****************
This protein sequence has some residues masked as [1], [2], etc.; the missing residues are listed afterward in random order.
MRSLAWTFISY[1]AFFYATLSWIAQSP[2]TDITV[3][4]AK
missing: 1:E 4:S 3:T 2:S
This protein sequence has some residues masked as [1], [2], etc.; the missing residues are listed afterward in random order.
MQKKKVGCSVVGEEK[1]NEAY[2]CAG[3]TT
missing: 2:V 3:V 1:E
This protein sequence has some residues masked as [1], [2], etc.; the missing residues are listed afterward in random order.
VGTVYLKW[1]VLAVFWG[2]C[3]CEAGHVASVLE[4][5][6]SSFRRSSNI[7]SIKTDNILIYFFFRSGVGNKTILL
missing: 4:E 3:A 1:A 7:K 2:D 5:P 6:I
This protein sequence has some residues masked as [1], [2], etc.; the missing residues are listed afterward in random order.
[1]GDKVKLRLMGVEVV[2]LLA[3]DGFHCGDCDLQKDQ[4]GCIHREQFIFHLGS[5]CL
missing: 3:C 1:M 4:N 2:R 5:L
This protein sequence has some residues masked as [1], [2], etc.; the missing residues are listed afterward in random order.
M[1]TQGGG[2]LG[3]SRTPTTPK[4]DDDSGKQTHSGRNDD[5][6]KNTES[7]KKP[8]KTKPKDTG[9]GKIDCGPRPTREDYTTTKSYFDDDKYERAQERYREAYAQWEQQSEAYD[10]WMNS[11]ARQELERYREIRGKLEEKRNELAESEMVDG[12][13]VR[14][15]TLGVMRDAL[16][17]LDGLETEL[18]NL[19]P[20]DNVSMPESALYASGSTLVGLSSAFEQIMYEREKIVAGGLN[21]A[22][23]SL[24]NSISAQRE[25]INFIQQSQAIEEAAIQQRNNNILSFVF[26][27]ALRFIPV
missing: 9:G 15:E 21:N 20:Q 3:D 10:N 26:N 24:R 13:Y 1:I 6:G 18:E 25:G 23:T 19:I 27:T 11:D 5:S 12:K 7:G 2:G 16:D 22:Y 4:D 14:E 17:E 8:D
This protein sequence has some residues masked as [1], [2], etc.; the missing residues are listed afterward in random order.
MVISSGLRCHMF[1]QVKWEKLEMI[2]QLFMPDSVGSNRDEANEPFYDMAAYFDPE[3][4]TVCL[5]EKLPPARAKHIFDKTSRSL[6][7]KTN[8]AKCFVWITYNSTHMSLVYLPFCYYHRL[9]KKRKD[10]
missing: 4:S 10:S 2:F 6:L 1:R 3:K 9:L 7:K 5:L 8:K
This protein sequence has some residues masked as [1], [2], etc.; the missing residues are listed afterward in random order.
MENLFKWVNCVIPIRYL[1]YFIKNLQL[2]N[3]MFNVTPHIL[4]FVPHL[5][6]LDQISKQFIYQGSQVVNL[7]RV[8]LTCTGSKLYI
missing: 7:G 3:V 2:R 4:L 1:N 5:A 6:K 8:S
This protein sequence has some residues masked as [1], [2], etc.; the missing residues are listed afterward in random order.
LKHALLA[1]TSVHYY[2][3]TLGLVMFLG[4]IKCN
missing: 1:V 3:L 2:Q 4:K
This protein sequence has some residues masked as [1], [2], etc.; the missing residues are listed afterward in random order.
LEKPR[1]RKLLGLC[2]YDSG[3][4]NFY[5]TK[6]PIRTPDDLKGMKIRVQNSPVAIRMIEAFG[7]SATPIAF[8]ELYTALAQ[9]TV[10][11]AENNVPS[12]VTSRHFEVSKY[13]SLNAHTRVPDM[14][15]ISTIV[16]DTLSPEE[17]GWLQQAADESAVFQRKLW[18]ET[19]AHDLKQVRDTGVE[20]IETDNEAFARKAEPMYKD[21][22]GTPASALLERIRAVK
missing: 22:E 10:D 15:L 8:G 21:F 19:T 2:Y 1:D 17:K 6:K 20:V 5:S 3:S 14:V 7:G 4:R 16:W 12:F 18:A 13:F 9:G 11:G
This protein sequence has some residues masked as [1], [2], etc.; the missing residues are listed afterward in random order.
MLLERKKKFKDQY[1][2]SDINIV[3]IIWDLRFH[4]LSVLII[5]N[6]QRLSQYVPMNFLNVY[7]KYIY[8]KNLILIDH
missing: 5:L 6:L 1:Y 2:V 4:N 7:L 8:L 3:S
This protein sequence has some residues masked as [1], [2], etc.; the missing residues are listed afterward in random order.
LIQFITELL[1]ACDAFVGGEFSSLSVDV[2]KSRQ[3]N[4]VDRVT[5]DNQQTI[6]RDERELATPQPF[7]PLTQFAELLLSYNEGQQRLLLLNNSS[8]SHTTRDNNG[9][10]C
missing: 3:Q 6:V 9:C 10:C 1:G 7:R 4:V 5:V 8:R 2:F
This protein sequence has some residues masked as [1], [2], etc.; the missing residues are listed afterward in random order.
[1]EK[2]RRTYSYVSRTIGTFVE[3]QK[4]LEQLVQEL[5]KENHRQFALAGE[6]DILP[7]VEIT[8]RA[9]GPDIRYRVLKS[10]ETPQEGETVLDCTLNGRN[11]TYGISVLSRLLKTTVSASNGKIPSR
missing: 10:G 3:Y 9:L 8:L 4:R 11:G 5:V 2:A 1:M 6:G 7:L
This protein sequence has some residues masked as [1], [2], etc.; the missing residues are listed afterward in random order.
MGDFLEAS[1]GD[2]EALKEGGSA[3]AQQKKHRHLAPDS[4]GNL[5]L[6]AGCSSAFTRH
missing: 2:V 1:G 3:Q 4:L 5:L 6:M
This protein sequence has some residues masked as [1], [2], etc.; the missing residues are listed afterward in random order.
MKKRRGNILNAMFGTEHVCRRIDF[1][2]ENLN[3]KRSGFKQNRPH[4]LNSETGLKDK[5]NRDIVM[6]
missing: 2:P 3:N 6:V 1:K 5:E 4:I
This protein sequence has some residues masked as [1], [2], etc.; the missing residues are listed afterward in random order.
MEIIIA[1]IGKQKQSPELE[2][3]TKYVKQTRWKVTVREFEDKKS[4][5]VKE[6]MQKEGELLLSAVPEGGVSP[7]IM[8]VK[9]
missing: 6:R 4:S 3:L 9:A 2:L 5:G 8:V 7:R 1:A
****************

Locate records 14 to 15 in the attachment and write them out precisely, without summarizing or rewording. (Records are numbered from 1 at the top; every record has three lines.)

This protein sequence has some residues masked as [1], [2], etc.; the missing residues are listed afterward in random order.
MKKRRGNILNAMFGTEHVCRRIDF[1][2]ENLN[3]KRSGFKQNRPH[4]LNSETGLKDK[5]NRDIVM[6]
missing: 2:P 3:N 6:V 1:K 5:E 4:I
This protein sequence has some residues masked as [1], [2], etc.; the missing residues are listed afterward in random order.
MEIIIA[1]IGKQKQSPELE[2][3]TKYVKQTRWKVTVREFEDKKS[4][5]VKE[6]MQKEGELLLSAVPEGGVSP[7]IM[8]VK[9]
missing: 6:R 4:S 3:L 9:A 2:L 5:G 8:V 7:R 1:A